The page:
- New building footprint extends more than five feet from old footprint;
- Property in the Ondulando area identified with settlement issues;
Grading Permit MAY Be Required When:
- New areas of cut or fill proposed;
- New retaining walls three feet or greater in height with surcharge.
City Grading Permit Information
Streamlined Approach for Most
The City Engineer has streamlined the grading permit process by exempting approximately 75% of the Thomas Fire houses from the need for a separate set of plans and reviews for grading. Most of these are in lower-risk areas. For those sites that do require a separate grading permit and review by the Public Works Engineering Division, please plan to hire a civil engineer and coordinate with your geotechnical engineer to get a set of plans submitted to the Public Works Counter at City Hall Room 117 before you submit your house plans to the Building & Safety Division. The City will review your geotechnical report and your civil plans to ensure the minimum California Building Code requirements are met. If you have any questions or concerns, please call Mark Wilde, Senior Civil Engineer at (805) 722-2876 or email him at firstname.lastname@example.org.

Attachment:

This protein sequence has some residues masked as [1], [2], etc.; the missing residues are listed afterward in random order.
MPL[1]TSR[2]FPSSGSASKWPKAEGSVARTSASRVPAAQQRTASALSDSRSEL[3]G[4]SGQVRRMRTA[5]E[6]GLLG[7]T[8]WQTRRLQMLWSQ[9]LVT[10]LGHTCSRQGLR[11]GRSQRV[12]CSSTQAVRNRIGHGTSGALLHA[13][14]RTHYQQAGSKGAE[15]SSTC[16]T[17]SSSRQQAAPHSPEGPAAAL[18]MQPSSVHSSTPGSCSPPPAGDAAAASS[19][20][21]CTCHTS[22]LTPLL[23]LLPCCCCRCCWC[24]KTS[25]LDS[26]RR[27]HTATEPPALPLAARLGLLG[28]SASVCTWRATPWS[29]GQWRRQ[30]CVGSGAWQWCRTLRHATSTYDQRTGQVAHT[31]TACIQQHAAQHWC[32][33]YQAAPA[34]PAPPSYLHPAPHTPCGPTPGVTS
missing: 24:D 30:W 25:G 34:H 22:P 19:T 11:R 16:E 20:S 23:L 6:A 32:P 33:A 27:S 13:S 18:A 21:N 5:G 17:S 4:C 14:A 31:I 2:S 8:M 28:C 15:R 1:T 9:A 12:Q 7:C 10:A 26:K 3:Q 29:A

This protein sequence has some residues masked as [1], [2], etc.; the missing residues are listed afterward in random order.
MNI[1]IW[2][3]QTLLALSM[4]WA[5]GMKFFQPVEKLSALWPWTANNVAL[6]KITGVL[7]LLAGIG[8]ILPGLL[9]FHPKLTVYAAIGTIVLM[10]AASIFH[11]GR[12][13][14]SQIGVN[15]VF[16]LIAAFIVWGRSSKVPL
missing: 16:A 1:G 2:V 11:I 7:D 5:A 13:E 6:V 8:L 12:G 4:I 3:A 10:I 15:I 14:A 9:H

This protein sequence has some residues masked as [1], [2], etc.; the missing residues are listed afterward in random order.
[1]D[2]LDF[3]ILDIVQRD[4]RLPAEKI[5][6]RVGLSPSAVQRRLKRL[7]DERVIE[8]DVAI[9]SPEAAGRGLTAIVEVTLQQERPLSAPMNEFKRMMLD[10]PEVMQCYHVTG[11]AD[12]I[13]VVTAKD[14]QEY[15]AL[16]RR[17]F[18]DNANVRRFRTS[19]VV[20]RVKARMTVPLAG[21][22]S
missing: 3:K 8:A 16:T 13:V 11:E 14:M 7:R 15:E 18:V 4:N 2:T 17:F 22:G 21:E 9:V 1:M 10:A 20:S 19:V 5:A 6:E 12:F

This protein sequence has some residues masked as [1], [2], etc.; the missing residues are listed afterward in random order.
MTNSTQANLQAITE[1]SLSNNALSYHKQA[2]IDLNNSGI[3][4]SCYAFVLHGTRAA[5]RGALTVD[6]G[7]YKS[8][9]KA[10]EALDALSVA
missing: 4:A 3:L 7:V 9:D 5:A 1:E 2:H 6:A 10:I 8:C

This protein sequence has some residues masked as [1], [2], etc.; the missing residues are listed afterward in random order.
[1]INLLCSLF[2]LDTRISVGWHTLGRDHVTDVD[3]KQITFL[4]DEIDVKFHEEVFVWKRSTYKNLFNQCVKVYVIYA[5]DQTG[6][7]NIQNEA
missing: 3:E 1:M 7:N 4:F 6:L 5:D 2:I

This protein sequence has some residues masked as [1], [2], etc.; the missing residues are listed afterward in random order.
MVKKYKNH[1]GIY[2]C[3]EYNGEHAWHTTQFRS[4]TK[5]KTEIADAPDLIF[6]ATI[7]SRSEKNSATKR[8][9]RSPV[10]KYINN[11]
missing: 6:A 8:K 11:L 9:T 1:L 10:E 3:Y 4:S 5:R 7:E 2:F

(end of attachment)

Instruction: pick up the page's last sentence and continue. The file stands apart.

Bad Dirt, Subsidence and the 1967 Lawsuit